Sniffing is a technique used in ethical hacking to keep track of all data packets passing over a network. Network/System Administrators are in charge of sniffers, which are generally used to monitor and debug network traffic. Sniffers can be software or hardware that is installed in the system.
Sniffers, on the other hand, maybe used by attackers to obtain access to data packets containing sensitive information such as account information, passwords, and so on. A malevolent hacker might use packet sniffers on a network to enter and access all of the network traffic.
Sniffing may be divided into two categories:
Active sniffing: Active sniffing is the term used to describe sniffing in point-to-point network equipment known as a switch. The switch is in charge of controlling the data flow between its ports. This is accomplished by actively monitoring the MAC address on each port, allowing data to be sent only to the designated recipient. Sniffers must inject traffic into the LAN to enable sniffing of communication between targets.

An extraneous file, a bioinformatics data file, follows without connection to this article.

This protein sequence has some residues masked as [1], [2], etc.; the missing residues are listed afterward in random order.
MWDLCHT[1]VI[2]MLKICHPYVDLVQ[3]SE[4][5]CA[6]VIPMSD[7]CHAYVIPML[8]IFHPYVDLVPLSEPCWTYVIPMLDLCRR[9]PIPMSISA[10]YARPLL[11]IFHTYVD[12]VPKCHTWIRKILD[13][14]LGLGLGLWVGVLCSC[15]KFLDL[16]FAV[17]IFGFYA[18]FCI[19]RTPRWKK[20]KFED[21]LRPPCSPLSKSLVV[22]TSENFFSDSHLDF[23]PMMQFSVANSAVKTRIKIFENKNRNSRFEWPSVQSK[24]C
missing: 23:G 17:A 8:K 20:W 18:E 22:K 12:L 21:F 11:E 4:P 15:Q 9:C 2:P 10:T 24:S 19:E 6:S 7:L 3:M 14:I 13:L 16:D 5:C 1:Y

Passive sniffing: When smelling is done through the hub, it is called passive sniffing. All computers in the unbridged network or non-switched segment are unaware of the traffic that passes across it. Sniffers operate at the data connection layer of a network. This is known as passive sniffing since the sniffers set up by the attackers passively wait for the data to be transmitted before capturing it.